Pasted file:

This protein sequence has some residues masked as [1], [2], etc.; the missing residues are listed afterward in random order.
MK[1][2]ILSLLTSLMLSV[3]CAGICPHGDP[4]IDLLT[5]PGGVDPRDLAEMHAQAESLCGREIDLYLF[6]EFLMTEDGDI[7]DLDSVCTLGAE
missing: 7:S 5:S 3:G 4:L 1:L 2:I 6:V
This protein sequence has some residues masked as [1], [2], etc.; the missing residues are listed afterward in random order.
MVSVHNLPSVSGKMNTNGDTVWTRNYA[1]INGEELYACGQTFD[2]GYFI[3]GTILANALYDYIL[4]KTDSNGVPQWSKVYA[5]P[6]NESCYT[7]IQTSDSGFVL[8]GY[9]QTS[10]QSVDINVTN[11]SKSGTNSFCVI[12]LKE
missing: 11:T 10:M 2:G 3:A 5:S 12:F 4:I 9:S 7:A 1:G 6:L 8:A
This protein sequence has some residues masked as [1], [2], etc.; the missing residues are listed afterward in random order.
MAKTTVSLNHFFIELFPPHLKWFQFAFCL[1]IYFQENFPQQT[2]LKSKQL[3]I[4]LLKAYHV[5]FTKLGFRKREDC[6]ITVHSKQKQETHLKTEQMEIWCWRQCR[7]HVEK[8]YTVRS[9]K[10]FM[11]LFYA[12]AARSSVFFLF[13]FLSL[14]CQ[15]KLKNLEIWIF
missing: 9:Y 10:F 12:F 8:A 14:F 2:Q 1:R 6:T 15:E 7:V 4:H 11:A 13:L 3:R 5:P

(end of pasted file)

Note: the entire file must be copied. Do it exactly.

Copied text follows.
This protein sequence has some residues masked as [1], [2], etc.; the missing residues are listed afterward in random order.
MK[1][2]ILSLLTSLMLSV[3]CAGICPHGDP[4]IDLLT[5]PGGVDPRDLAEMHAQAESLCGREIDLYLF[6]EFLMTEDGDI[7]DLDSVCTLGAE
missing: 7:S 5:S 3:G 4:L 1:L 2:I 6:V
This protein sequence has some residues masked as [1], [2], etc.; the missing residues are listed afterward in random order.
MVSVHNLPSVSGKMNTNGDTVWTRNYA[1]INGEELYACGQTFD[2]GYFI[3]GTILANALYDYIL[4]KTDSNGVPQWSKVYA[5]P[6]NESCYT[7]IQTSDSGFVL[8]GY[9]QTS[10]QSVDINVTN[11]SKSGTNSFCVI[12]LKE
missing: 11:T 10:M 2:G 3:A 5:S 12:F 4:I 9:S 7:A 1:G 6:L 8:A
This protein sequence has some residues masked as [1], [2], etc.; the missing residues are listed afterward in random order.
MAKTTVSLNHFFIELFPPHLKWFQFAFCL[1]IYFQENFPQQT[2]LKSKQL[3]I[4]LLKAYHV[5]FTKLGFRKREDC[6]ITVHSKQKQETHLKTEQMEIWCWRQCR[7]HVEK[8]YTVRS[9]K[10]FM[11]LFYA[12]AARSSVFFLF[13]FLSL[14]CQ[15]KLKNLEIWIF
missing: 9:Y 10:F 12:F 8:A 14:F 2:Q 1:R 6:T 15:E 7:V 4:H 11:A 13:L 3:R 5:P